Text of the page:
My little brainstorm last night was some sort of DSL that let me match preprocessor actions and an AST for preprocessor conditions that I could match with the DSL. Less clear is some sort of DSL for associating AST nodes with macro expansion locations.
[cont’d in a later email]
I was thinking about this a little more last night, and what you want to see when snooping the preprocessor is a tree like this:
#include "foo.h" #ifndef FOO_H #define FOO_H #include "bar.h" #ifndef BAR_H #define BAR_H #define BAR_USES_GRONK 1 #if defined(BAR_USES_GRONK) #if BAR_USES_GRONK #define GRONK_VERSION 6 #endif #endif #endif #endif
Instead of the individual notifications about the directive. You want to process the whole translation unit and get back a tree of preprocessing directives against which you can match with a pattern.
Snooping the individual directives forces you to build lots of complex state machine goop that is bespoke for each preprocessor oriented check that looks beyond a single directive in isolation.
For the bug “Identify suspicious preprocessor macro usage”, we want to look for things like
#define USE_FOO 0 // ... #if defined(USE_FOO) // ... #endif
This is suspicious because we’ve defined an object-like macro to a value, but later we only check if it is defined. A false positive should not be issued for code like:
#define USE_FOO 0 // ... #if defined(USE_FOO) // ... #if USE_FOO // ... #endif #endif
Where “// …” means arbitrarily large amounts of intervening code could appear (which is exactly what makes this bug difficult to find in your code) – including additional conditional preprocessor blocks.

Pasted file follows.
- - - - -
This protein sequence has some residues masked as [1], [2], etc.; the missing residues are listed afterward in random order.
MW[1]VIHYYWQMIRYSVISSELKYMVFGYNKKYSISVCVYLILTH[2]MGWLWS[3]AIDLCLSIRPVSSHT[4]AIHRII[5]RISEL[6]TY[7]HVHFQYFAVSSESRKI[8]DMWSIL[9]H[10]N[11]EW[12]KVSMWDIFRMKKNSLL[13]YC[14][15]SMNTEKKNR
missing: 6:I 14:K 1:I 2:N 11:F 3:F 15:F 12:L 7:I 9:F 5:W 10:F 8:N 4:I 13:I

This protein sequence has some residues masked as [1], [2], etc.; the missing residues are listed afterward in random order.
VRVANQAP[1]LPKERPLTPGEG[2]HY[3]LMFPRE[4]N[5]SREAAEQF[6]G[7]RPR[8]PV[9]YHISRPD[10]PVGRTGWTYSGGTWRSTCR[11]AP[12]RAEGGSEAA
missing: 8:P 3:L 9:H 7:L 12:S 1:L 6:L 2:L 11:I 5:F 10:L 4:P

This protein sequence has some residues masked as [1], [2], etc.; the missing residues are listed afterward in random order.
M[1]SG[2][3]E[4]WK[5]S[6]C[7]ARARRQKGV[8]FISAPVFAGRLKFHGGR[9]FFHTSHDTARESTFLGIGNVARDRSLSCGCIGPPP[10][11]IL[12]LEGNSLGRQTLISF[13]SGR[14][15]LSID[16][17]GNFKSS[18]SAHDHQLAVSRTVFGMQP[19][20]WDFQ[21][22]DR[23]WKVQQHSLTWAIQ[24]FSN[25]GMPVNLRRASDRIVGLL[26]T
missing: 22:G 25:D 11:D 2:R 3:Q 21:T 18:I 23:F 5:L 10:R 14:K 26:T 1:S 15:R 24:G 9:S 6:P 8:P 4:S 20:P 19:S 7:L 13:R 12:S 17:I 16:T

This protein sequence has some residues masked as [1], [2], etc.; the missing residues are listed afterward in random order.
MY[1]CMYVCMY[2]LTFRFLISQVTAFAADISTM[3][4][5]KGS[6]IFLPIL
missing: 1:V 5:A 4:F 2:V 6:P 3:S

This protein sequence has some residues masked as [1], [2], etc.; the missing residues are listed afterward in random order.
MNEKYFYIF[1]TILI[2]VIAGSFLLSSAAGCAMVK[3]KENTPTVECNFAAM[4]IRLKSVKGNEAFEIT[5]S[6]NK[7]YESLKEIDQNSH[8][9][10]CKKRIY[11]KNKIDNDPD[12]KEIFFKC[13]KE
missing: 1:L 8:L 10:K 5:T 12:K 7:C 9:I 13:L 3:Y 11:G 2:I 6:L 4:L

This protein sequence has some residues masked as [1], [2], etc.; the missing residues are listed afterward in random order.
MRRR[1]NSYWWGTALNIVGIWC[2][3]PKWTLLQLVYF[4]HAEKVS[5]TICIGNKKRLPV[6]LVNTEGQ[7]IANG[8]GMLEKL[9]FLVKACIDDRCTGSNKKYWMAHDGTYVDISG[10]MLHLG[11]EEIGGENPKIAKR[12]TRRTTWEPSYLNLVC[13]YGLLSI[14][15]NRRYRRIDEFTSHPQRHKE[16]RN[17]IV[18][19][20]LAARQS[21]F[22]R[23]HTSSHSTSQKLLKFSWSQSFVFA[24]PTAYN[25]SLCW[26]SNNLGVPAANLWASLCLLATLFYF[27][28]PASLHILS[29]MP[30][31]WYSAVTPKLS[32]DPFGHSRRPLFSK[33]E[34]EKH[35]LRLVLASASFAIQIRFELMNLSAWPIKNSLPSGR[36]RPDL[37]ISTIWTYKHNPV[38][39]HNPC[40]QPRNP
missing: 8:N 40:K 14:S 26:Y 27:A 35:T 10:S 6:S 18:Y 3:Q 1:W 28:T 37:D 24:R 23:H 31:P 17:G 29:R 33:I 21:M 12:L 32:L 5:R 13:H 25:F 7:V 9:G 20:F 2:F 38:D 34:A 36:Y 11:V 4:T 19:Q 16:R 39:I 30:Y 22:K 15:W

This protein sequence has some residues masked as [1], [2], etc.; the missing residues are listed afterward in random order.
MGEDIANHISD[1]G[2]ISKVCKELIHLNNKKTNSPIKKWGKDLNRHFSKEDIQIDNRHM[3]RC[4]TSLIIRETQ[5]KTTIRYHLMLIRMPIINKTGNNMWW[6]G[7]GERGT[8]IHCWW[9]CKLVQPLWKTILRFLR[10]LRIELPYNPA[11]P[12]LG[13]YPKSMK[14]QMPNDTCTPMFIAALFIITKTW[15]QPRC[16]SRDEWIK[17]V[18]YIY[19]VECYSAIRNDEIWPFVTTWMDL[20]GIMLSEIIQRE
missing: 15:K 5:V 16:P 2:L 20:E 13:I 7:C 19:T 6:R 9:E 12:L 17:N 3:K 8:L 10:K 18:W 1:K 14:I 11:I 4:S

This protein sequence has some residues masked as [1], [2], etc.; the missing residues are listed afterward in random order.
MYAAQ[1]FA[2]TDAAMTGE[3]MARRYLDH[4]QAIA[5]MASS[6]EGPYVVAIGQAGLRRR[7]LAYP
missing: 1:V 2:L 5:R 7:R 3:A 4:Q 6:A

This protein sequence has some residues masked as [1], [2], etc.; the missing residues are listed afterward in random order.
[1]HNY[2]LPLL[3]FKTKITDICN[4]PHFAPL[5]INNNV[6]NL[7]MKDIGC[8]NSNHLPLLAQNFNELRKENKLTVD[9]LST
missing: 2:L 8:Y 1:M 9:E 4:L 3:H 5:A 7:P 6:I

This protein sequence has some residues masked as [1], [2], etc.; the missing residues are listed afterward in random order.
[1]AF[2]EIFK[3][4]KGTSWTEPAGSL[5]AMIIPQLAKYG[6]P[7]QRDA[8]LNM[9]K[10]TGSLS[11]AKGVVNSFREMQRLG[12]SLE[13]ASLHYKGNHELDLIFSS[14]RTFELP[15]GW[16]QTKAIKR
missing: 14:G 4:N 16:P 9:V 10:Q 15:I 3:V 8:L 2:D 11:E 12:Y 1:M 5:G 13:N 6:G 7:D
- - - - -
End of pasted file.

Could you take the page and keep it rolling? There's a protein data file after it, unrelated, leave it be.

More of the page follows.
Here you see that we need the entire context of the preprocessor conditional blocks and trying to identify them without the whole tree of conditionals easily involves writing one-off state machines that
won’t help any other check.
It’s made worse by the fact that the
#elif callbacks only give you a source range around the condition. The preprocessor has already parsed the source range into a stream of tokens and evaluated the combined expression to tell you in your callback the result of the condition (true, false, skipped IIRC). However, if your goal is to inspect deeper into the conditional expressions you have to re-lex the condition and parse out the expression evaluation again yourself.
An immediate first step that seems worthwhile is to enhance the preprocessor to invoke a callback for #if/#elif that passes along the stream of tokens parsed out of the conditonal expression to avoid duplicated work.
Following that it seems worthwhile to create a PPCallbacks implementation that builds the tree I describe at the start of this email. From there you can traverse the tree on the EndOfMainFile notification to perform a more global analysis of preprocessor directives.
[cont’d in a later email]
I’ve hacked up something that builds a tree of preprocessing directives and I threw it into Phabricator as a point of discussion: D118711
This code is ugly and doesn’t really follow LLVM/Clang’s way of doing things (e.g.
dyn_cast) but it serves as an object of discussion.